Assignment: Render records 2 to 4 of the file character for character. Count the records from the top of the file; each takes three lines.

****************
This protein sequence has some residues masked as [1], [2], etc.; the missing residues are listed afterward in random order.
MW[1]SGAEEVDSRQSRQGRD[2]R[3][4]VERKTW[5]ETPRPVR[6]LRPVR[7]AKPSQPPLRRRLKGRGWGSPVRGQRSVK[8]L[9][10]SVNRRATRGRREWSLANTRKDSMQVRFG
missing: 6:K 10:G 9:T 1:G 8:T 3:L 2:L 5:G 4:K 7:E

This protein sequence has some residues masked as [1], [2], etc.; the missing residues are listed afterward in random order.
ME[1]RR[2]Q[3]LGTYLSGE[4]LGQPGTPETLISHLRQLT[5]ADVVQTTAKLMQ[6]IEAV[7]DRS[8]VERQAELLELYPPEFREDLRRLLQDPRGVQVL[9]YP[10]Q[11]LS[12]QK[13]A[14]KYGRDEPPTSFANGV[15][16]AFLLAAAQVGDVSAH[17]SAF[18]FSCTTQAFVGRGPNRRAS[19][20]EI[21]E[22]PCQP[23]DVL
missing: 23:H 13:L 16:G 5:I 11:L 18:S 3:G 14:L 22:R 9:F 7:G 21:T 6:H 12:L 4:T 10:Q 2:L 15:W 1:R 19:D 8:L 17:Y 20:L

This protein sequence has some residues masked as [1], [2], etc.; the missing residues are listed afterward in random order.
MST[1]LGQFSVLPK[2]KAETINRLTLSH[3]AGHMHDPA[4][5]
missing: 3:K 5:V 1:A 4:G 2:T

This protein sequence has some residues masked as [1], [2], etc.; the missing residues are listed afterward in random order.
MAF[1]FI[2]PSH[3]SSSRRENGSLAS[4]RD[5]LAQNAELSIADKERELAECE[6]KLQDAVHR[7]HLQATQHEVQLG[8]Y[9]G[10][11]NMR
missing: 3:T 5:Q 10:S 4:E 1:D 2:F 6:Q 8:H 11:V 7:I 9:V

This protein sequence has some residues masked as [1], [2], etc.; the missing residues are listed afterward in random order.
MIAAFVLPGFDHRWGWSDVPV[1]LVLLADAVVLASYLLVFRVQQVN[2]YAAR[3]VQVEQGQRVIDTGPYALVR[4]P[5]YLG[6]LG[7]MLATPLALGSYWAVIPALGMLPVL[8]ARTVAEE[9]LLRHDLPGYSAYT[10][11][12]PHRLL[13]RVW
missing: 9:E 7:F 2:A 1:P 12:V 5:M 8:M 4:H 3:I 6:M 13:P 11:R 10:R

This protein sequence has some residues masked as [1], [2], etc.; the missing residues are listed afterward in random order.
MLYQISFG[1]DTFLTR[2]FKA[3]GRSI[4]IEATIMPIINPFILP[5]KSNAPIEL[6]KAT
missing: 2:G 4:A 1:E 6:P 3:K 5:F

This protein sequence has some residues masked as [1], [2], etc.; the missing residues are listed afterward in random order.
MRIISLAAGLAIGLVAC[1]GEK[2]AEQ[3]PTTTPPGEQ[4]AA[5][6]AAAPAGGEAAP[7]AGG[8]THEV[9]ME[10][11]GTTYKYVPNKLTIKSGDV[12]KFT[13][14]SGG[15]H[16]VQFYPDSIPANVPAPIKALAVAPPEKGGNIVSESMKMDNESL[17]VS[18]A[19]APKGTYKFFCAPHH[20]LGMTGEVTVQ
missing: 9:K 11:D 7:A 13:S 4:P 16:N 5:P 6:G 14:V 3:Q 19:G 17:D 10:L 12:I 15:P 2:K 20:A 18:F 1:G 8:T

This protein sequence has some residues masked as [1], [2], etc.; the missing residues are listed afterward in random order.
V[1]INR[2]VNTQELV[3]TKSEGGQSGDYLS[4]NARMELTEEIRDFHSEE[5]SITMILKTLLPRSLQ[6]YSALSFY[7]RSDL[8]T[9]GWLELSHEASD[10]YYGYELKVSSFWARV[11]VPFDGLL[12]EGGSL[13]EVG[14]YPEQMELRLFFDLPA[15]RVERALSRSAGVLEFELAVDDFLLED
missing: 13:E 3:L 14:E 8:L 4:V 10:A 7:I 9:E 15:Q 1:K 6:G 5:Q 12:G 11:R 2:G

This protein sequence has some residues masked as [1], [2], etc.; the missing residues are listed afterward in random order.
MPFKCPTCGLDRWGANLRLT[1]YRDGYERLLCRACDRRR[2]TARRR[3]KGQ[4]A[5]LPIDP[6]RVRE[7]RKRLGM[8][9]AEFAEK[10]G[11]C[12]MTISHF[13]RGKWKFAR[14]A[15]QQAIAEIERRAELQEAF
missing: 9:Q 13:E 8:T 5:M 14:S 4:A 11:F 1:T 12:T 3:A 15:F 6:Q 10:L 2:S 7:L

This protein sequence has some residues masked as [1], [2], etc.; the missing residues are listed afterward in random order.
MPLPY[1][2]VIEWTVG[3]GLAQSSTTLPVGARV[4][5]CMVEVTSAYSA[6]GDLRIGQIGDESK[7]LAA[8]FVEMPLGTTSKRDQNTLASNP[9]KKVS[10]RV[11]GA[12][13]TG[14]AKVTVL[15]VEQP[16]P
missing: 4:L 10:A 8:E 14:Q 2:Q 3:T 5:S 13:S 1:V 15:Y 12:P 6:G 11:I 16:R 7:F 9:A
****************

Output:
This protein sequence has some residues masked as [1], [2], etc.; the missing residues are listed afterward in random order.
ME[1]RR[2]Q[3]LGTYLSGE[4]LGQPGTPETLISHLRQLT[5]ADVVQTTAKLMQ[6]IEAV[7]DRS[8]VERQAELLELYPPEFREDLRRLLQDPRGVQVL[9]YP[10]Q[11]LS[12]QK[13]A[14]KYGRDEPPTSFANGV[15][16]AFLLAAAQVGDVSAH[17]SAF[18]FSCTTQAFVGRGPNRRAS[19][20]EI[21]E[22]PCQP[23]DVL
missing: 23:H 13:L 16:G 5:I 11:L 18:S 3:G 14:L 22:R 9:F 7:G 21:T 6:H 12:L 4:T 10:Q 2:L 15:W 1:R 19:D 8:L 17:Y 20:L

This protein sequence has some residues masked as [1], [2], etc.; the missing residues are listed afterward in random order.
MST[1]LGQFSVLPK[2]KAETINRLTLSH[3]AGHMHDPA[4][5]
missing: 3:K 5:V 1:A 4:G 2:T

This protein sequence has some residues masked as [1], [2], etc.; the missing residues are listed afterward in random order.
MAF[1]FI[2]PSH[3]SSSRRENGSLAS[4]RD[5]LAQNAELSIADKERELAECE[6]KLQDAVHR[7]HLQATQHEVQLG[8]Y[9]G[10][11]NMR
missing: 3:T 5:Q 10:S 4:E 1:D 2:F 6:Q 8:H 11:V 7:I 9:V